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Making Charitable Gifts Without Giving Away Big Tax Breaks


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6/3/2018
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Making Charitable Gifts Without Giving Away Big Tax Breaks

You need to be careful when you are making a charitable gift.  Especially with the newly passed Tax Cuts & Jobs Act (“TC&JA” or “Tax Law”).

What’s New?

First, what’s new for charitable gifts under the new Tax Law?  There is a new provision for a “Qualified Charitable Distribution” (“QCD”) which allows anyone aged 70.5 or older to donate money from their IRA directly, without it being counted as income.  As most people familiar with the issue know, IRA’s have a Required Minimum Distribution (“RMD”) which must be taken on an annual basis.  The QCD reduces both RMDs and the taxpayer’s Adjusted Gross Income (“AGI”).

What’s Old is New Again…

When making charitable donations, be sure to get receipts and matching bank records.  The best practice is to obtain a letter from the qualifying organization together with a bank record of the payment.  The record must include the name of the organization, date and amount contributed.

A lot of organizations like to throw galas, balls, golf outings and the like.  The deduction is limited by the fair market value of the benefit received, which can be computed by admission tickets or comparables—so don’t be fooled into thinking that making a $1,000 “contribution” for $1,000 seats at a ballgame will be honored by the IRS—because they will see this as simply a “substance over form” situation where you call the deduction one thing, but it is really something else altogether.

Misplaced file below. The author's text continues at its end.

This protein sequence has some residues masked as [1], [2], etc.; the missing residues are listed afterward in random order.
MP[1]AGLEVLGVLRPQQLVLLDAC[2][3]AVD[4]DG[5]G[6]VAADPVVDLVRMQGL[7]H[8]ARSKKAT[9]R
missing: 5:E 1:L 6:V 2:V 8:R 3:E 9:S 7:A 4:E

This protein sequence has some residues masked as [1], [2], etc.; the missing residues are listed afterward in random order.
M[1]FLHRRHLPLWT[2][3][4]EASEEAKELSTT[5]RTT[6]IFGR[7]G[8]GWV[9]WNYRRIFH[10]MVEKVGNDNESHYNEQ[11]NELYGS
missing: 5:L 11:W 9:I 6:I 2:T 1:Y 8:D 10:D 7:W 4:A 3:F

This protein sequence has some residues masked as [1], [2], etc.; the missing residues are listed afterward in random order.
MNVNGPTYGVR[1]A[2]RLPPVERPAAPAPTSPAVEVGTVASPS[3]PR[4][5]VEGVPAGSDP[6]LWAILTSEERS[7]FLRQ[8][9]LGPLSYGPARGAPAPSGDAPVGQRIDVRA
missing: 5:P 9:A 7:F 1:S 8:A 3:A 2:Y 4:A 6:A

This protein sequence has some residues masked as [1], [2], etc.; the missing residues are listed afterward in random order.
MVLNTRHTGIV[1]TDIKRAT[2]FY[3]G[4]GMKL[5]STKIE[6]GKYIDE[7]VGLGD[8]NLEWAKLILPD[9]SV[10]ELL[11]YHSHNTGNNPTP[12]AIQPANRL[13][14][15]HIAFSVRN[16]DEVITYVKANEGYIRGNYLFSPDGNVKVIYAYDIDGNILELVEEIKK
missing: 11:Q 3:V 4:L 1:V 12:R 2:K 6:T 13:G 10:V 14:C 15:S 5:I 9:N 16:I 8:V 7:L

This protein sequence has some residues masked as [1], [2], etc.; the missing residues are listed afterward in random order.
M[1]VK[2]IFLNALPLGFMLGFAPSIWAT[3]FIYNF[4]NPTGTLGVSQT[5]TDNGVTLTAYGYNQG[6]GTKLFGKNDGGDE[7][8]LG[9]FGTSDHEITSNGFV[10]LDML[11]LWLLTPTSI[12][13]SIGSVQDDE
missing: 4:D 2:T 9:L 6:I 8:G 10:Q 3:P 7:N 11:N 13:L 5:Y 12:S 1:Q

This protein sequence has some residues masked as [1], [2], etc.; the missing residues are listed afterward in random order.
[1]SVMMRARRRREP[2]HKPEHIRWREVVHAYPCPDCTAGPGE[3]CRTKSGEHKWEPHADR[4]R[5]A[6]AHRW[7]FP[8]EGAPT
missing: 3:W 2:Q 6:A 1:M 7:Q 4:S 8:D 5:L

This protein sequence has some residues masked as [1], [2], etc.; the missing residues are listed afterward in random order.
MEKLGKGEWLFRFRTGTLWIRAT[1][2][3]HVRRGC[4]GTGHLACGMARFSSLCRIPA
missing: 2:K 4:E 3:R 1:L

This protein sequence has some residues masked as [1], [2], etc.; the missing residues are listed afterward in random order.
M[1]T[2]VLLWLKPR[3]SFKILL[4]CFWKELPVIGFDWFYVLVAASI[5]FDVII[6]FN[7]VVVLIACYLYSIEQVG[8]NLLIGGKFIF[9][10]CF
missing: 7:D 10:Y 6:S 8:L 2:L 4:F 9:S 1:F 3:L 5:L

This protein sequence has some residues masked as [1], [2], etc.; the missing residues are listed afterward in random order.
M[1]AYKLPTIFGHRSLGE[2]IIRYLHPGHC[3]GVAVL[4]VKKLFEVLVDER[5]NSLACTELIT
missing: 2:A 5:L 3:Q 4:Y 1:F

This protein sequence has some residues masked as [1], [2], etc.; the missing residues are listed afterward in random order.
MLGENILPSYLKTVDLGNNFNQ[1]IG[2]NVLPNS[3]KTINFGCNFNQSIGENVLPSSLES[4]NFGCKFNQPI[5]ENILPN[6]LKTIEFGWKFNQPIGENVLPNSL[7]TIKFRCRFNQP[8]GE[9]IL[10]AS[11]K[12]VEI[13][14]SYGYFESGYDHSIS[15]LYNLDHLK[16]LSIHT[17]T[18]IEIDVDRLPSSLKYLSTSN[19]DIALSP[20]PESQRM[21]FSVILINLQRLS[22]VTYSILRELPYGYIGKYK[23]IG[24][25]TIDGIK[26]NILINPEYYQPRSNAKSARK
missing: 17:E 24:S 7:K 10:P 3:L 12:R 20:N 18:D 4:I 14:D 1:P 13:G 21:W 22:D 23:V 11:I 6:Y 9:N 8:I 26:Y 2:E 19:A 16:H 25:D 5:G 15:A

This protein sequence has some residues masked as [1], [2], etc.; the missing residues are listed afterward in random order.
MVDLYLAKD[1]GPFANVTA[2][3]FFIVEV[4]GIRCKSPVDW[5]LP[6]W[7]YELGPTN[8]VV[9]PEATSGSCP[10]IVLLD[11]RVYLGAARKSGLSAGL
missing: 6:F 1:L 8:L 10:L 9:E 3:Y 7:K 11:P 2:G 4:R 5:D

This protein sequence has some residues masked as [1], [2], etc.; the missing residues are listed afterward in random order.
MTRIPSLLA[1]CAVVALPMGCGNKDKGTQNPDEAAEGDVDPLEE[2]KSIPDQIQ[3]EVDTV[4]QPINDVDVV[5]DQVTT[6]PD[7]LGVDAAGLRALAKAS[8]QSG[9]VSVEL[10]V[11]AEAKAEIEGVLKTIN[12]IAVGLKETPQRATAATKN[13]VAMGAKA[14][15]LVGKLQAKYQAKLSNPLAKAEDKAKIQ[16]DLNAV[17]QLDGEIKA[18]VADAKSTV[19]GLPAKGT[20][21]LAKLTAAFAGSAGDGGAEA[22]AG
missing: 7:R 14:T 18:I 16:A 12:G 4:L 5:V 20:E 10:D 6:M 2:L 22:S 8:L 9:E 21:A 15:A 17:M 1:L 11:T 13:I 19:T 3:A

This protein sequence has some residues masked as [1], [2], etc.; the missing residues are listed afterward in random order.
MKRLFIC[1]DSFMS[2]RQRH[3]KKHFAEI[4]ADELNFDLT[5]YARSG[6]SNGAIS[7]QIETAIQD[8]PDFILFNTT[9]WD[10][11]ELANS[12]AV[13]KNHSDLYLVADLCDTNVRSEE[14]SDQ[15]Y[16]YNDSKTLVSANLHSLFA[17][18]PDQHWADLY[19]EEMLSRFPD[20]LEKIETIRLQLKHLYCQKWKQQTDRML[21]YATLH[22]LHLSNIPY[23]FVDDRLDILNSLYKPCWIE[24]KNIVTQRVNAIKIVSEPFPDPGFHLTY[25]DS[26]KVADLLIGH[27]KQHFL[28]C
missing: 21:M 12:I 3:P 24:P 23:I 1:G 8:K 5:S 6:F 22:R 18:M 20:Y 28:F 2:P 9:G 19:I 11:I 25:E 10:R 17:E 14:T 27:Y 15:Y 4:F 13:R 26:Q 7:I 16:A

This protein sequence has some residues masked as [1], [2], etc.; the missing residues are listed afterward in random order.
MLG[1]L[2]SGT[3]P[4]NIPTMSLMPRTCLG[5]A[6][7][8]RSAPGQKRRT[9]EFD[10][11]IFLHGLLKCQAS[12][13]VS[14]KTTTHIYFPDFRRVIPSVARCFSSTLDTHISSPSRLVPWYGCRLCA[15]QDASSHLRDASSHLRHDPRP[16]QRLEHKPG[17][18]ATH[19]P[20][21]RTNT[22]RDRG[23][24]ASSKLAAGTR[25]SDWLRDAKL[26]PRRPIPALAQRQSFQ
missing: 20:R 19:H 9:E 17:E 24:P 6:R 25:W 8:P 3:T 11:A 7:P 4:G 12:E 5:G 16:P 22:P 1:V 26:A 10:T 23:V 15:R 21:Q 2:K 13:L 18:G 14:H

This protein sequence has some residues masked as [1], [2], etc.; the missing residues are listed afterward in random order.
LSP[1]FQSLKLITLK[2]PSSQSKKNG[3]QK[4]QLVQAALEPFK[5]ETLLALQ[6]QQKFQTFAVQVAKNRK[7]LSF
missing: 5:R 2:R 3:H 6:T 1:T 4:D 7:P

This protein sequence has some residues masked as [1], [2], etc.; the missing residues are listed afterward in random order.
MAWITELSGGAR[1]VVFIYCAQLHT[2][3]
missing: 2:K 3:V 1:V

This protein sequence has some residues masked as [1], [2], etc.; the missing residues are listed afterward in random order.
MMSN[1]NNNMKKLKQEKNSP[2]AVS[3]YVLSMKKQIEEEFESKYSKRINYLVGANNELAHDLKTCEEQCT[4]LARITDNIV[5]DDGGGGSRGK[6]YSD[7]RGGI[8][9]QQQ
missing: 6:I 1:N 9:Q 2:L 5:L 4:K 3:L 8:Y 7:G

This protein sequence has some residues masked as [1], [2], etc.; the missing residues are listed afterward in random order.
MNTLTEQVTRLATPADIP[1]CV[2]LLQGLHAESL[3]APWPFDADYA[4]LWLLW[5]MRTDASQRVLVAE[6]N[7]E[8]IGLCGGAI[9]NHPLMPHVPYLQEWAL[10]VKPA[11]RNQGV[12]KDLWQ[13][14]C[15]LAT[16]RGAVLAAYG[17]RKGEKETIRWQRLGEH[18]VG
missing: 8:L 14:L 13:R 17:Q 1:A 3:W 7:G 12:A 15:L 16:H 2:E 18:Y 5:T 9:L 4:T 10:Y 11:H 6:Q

For noncash contributions over $250 you need to keep a written record and acknowledgment of the donation.  Goodwill provides these for each donation, for example.  The receipt is required to make a good faith approximation of the value of the donated items.

Noncash donations over $500 require that the taxpayer fill out Form 8283, and failure to complete the form is likely to result in the deduction being disallowed.



Category: Tax Law


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